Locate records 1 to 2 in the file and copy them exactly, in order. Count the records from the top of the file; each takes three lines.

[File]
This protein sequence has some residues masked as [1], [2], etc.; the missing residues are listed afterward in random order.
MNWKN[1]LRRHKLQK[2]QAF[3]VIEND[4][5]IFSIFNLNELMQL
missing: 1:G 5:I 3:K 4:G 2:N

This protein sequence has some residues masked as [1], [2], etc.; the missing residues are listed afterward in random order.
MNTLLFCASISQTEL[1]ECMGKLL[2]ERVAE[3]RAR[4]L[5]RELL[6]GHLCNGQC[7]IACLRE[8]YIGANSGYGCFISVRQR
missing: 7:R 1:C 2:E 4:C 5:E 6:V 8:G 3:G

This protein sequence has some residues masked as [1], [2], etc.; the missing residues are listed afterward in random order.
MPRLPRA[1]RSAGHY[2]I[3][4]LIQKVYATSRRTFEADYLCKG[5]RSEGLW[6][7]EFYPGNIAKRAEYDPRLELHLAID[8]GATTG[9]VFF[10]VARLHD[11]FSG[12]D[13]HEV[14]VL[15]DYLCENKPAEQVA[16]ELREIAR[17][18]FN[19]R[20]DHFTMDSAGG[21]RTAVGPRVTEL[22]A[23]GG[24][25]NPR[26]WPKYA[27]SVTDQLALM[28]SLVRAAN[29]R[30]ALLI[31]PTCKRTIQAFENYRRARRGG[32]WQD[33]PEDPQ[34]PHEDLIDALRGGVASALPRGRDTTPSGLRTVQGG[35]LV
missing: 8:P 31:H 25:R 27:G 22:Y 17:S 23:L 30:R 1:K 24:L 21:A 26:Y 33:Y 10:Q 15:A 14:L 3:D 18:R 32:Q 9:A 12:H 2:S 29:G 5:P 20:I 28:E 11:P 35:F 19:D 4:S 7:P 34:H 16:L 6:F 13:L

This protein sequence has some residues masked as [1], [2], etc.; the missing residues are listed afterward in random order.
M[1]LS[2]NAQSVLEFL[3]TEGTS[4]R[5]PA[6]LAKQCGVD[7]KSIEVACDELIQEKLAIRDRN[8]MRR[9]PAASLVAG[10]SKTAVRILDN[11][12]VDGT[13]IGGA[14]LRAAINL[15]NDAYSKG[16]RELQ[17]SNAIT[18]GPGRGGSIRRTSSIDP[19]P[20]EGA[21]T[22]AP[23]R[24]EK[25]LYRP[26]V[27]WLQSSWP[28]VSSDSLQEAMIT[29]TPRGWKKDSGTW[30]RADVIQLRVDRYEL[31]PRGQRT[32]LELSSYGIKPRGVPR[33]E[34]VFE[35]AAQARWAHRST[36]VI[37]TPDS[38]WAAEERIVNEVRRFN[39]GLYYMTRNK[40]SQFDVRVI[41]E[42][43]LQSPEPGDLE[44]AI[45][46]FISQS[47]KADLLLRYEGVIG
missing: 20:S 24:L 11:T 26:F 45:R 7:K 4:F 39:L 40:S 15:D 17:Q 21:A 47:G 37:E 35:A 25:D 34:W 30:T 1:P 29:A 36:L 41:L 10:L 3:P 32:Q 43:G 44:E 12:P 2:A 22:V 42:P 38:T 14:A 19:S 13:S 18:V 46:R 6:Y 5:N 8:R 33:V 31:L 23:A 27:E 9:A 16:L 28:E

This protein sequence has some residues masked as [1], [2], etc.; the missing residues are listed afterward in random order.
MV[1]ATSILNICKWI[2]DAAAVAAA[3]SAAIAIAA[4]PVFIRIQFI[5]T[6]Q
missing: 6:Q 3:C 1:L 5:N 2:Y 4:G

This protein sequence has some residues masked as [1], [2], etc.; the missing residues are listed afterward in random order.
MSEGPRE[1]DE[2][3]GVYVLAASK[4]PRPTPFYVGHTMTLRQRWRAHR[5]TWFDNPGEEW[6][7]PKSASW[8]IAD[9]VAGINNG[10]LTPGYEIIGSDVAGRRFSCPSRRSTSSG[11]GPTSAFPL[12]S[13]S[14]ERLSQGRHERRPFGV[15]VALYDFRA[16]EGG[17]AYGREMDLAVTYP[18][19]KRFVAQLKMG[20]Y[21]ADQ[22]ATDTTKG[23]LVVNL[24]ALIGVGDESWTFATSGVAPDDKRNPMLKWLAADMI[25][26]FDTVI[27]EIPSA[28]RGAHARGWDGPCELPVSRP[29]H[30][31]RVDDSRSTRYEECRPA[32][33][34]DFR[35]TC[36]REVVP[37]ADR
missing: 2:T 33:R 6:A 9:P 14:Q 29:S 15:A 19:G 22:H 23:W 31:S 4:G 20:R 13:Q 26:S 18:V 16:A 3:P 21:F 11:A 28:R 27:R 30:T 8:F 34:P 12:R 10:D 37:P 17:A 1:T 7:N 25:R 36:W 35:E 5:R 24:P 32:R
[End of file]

This protein sequence has some residues masked as [1], [2], etc.; the missing residues are listed afterward in random order.
MNWKN[1]LRRHKLQK[2]QAF[3]VIEND[4][5]IFSIFNLNELMQL
missing: 1:G 5:I 3:K 4:G 2:N

This protein sequence has some residues masked as [1], [2], etc.; the missing residues are listed afterward in random order.
MNTLLFCASISQTEL[1]ECMGKLL[2]ERVAE[3]RAR[4]L[5]RELL[6]GHLCNGQC[7]IACLRE[8]YIGANSGYGCFISVRQR
missing: 7:R 1:C 2:E 4:C 5:E 6:V 8:G 3:G